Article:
Why ‘sit­ting duck’ eBay sell­ers are fi­nally tak­ing a stand against the scam­mers

It’s a mat­ter of prin­ci­ple as they fall vic­tim to the auc­tion site’s lav­ish ‘buyer-pro­tec­tion’, writes Anna Tims

The Observer - - Cash -

Vishal Vora used eBay to auc­tion a £115 BabyBjörn bouncer when his chil­dren had grown out of it. He washed it, listed it as used and ac­cepted an of­fer of £56 plus £5 postage from an ex­pec­tant mother. As soon as it was de­liv­ered the buyer com­plained that it was “lit­er­ally cov­ered in fae­ces” and de­manded a £20 re­duc­tion in the price. Vora of­fered £7.50, al­though the screen­shot of a photo sent by the buyer did not show ev­i­dence of stain­ing.

The buyer then opened a case with eBay which ad­vised she could re­turn it and re­ceive a re­fund. She was duly re­funded by the com­pany but she never sent the bouncer back. Weeks later, Vora found pho­tos on the buyer’s so­cial me­dia ac­counts show­ing her baby hap­pily in­stalled in it.

For most eBay sell­ers the story would end there. Vora, how­ever, de­cided to make a stand. He emailed the buyer de­mand­ing the item, or his money back. She then re­ported him to the po­lice for ha­rass­ment. So he took her to court and, two years af­ter the sale, was awarded £62.

“It hap­pens of­ten, buy­ers think­ing they are en­ti­tled to free goods due to eBay’s lib­eral ap­proach to re­funds,” he says. “My case wasn’t about money, more about the prin­ci­ple.”

The prin­ci­ple came at a cost – the £70 in court fees and ad­min­is­tra­tion out­weighed the award and he must find a fur­ther £70 if he wants a sum­mary of the judg­ment.

In 2014 Vora is­sued le­gal pro­ceed­ings af­ter sell­ing an iPhone4 to a buyer who claimed the box ar­rived empty. De­spite proof from the Post Of­fice that the par­cel weight cor­re­sponded with a hand­set, eBay re­funded the buyer. It even­tu­ally set­tled out of court.

Vora is one of a le­gion of sell­ers to have fallen vic­tim to eBay’s lav­ish buyer-pro­tec­tion pol­icy. Launched in 2013, it re­funds buy­ers who raise a dis­pute if an item is not re­ceived, or not as de­scribed. The prom­ise was to en­cour­age buyer con­fi­dence in the on­line auc­tion site, but it can be ex­ploited by un­scrupu­lous buy­ers to ob­tain free goods. Scores of sell­ers, both pri­vate and busi­ness, have con­tacted the Ob­server over the years to com­plain that the com­pany has un­ques­tion­ingly re­funded buy­ers who had failed to re­turn the goods they bought or sent them back used, dam­aged or sub­sti­tuted.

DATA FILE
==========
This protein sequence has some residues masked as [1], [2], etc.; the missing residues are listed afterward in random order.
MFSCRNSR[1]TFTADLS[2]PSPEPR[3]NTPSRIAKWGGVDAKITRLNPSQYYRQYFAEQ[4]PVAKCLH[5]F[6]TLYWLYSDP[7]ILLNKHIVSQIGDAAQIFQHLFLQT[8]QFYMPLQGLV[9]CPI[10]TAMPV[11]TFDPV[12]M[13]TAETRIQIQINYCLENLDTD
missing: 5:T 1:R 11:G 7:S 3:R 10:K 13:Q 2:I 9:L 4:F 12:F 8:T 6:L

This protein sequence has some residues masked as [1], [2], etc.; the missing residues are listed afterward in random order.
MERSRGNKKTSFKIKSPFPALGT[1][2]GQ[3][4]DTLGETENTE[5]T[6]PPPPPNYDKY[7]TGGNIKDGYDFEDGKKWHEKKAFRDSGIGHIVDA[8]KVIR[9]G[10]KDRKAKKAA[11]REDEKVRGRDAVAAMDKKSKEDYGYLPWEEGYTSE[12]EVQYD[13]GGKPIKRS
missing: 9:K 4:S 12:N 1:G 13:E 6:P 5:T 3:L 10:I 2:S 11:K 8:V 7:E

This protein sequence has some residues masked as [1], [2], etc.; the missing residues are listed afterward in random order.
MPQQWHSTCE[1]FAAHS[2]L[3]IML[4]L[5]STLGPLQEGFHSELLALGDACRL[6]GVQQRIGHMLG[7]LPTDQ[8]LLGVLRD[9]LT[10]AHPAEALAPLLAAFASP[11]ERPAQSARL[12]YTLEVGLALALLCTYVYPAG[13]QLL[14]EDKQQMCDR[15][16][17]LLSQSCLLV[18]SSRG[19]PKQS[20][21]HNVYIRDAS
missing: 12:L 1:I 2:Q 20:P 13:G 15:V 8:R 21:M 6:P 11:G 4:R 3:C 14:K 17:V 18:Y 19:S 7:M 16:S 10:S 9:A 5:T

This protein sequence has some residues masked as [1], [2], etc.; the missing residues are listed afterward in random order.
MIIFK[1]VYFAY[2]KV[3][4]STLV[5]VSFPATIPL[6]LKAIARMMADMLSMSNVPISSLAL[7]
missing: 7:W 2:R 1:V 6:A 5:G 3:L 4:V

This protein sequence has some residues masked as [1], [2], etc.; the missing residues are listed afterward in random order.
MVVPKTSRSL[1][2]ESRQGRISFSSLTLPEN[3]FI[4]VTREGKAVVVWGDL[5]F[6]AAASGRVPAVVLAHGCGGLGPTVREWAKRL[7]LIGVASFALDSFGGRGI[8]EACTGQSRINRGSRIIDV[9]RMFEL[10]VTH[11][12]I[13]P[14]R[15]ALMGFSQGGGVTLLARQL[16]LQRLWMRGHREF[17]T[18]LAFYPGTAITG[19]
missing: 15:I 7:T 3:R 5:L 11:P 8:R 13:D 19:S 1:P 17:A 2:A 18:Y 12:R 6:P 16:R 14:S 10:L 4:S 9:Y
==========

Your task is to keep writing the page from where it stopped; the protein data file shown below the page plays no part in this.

Anna Wabrob­ska is a busi­ness seller of car parts. When a buyer re­turned a part, which he ad­mit­ted had been dam­aged by his me­chanic, eBay told her it would in­ves­ti­gate but then re­funded the buyer with­out her knowl­edge.

“When I ap­pealed they told me to sub­mit a po­lice re­port,” she says. “The po­lice say they do not deal with such cases, so eBay told me to get a crime ref­er­ence num­ber from Ac­tion Fraud. I did so, but my ap­peal was re­jected as I did not pro­vide the re­port from the po­lice.”

Ebay told the Ob­server that, as the buyer had de­clared the part “not as de­scribed”, he was due a re­fund. Busi­ness sell­ers do not have the right to ap­peal against a de­ci­sion un­der eBay rules which leaves a court as the only al­ter­na­tive, it says.

Cather­ine Lewis was left out of pocket af­ter sell­ing a coat. When the buyer claimed she had not re­ceived it, eBay is­sued a re­fund. But when Lewis stud­ied feed­back about the buyer, she got a shock. “All the mes­sages told the same story,” she says. “Buyer claimed item didn’t ar­rive, eBay gave re­fund. Even on items that were signed for. Worse, the buyer has been re­ported to eBay three times be­fore for this and no ac­tion has been taken.” Only when the Ob­server in­ter­vened did eBay re­fund Lewis.

Ebay in­sists that each dis­pute is in­ves­ti­gated be­fore re­funds are is­sued. “As an on­line mar­ket­place we take ac­tion to pro­tect thou­sands of sell­ers in the UK ev­ery month, and we’re con­stantly im­prov­ing our sys­tems to make our mar­ket­place as safe as pos­si­ble,” it in­sists. “Our team is on the look­out 24/7 for bad buyer be­hav­iour and they’re backed by largescale, au­to­mated de­tec­tion sys­tems that ex­am­ine mil­lions of trans­ac­tions ev­ery day.”

How­ever, the com­pany freely ac­knowl­edges that its poli­cies are de­signed to keep cus­tomers spend­ing. Buy­ers can, for in­stance, leave anony­mous neg­a­tive feed­back against a seller, but sell­ers are only given a pos­i­tive but­ton to rate buy­ers, al­though they can type a more forth­right com­ment be­neath the cheery “+” head­ing. The seller’s only re­course, if a com­ment un­jus­ti­fi­ably dam­ages their sta­tus, is to re­port a buyer to eBay and neg­a­tive com­ments are only re­moved if eBay re­ceives nu­mer­ous com­plaints about an in­di­vid­ual.